fbpx

Should you prequalify for a home loan or get preapproved?

When you prequalify for a home loan, a lender should look at both your financial history and your credit history.

If you plan on borrowing to pay for a new home, finding out if you prequalify for a home loan is the first part of the process. Prequalification gives you an idea of how much house you’ll be able to buy without straining your finances. You’re not obligated to buy a house, take out a loan or work with a specific lender when you prequalify for a home loan. However, the more accurate your prequalification is, the more accurate your home search will be.

Ability to pay

A mortgage lender looks at two factors when prequalifying someone for a loan, according to Duffy Home Loans. One key factor is your ability to repay the loan if you do end up getting the mortgage. To determine if you have the ability to pay the loan back, a lender will look at your employment history and income. You provide the lender with information about your income and employment at the prequalification stage, but you don’t have to prove your exact income.

The lender uses your income and any debts you already have to determine how much you’ll be able to put toward your housing costs, which include the principal, interest and taxes. Usually, your total debt, including your potential mortgage payments, must be less than 43 percent of your monthly gross income, according to an article on CNNMoney.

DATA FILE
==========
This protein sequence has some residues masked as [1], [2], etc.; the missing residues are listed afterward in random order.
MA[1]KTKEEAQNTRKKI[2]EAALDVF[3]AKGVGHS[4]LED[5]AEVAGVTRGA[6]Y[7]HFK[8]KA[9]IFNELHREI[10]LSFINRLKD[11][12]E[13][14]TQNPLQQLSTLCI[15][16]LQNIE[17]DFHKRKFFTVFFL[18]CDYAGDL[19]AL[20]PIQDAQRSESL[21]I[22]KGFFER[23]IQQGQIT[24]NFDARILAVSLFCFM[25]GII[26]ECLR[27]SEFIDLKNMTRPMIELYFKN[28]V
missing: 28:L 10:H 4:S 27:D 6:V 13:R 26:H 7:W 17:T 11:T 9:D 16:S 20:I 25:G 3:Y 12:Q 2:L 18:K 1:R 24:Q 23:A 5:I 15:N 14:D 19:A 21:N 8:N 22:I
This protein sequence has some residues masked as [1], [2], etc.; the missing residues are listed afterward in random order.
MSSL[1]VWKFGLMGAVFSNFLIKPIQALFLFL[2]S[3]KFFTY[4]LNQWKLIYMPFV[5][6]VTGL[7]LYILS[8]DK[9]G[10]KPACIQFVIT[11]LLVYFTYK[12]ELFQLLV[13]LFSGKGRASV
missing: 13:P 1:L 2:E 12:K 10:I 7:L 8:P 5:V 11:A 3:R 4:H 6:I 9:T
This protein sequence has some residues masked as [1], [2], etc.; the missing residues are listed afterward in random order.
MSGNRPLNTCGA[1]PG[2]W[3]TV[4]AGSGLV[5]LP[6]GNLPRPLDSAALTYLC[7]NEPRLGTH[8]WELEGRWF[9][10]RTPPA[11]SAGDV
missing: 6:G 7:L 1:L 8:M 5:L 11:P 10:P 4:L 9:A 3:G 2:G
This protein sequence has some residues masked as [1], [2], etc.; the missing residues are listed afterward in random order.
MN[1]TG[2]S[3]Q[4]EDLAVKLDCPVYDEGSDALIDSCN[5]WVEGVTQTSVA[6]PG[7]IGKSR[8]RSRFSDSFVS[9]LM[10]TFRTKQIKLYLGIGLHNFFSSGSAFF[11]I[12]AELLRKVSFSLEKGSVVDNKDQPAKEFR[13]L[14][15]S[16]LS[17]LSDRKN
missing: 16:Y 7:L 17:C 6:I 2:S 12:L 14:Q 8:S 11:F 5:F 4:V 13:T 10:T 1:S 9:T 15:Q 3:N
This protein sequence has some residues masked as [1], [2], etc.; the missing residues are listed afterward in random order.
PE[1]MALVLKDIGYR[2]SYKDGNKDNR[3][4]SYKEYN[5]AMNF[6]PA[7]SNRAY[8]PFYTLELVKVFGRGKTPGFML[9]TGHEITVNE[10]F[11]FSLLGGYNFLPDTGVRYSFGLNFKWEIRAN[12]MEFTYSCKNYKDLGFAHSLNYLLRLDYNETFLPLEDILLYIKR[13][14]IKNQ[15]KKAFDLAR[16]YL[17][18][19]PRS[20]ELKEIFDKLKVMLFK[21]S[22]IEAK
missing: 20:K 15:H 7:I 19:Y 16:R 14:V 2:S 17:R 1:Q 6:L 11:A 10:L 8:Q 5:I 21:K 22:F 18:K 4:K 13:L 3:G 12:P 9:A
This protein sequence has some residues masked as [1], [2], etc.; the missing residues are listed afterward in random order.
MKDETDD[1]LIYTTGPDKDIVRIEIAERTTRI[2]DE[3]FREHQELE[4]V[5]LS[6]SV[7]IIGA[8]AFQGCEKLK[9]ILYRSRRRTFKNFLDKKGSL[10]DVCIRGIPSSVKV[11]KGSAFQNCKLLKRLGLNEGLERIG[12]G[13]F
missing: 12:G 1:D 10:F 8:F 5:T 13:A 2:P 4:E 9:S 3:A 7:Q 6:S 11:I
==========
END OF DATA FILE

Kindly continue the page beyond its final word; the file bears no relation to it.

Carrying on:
Willingness to pay

In another essential part of the prequalification process, the lender assesses whether you’re willing to repay the loan once you buy the house. While a lender can’t say for certain whether you’ll pay back your mortgage, looking at your credit history can provide an idea of your history of paying back loans. If your credit report shows that you regularly pay late or don’t pay at all, you’re less likely to prequalify for a home loan.

Prequalification vs. preapproval

Prequalification for a mortgage is just an estimate, and there’s no guarantee you’ll actually get a loan when the time comes, according to the Consumer Financial Protection Bureau. The lender looks at information you provide and uses it to give you an idea of the size of the mortgage you might be able to get.

Preapproval for a mortgage is different. It’s more official because the lender actually verifies your financial information and credit score instead of taking your word for it. Typically, you’ll pay a fee to run your credit report and start the actual mortgage application process.

Getting prequalified gives the buyer’s agent some peace of mind. It signals to an agent that you’re serious about buying and that you are likely able to afford homes in a specific price range. But, a preapproval for a mortgage is an even stronger signal that you’re serious about buying because the paperwork is official and verified. It’s less likely that surprises will appear to hold up the process after an offer is accepted. With a preapproval, you’re closer to getting an actual mortgage than you are with a prequalification.

Image Credit: www.pallspera.com/

[cf]skyword_tracking_tag[/cf]

Share this post

Share on facebook
Share on google
Share on twitter
Share on linkedin
Share on pinterest
Share on print
Share on email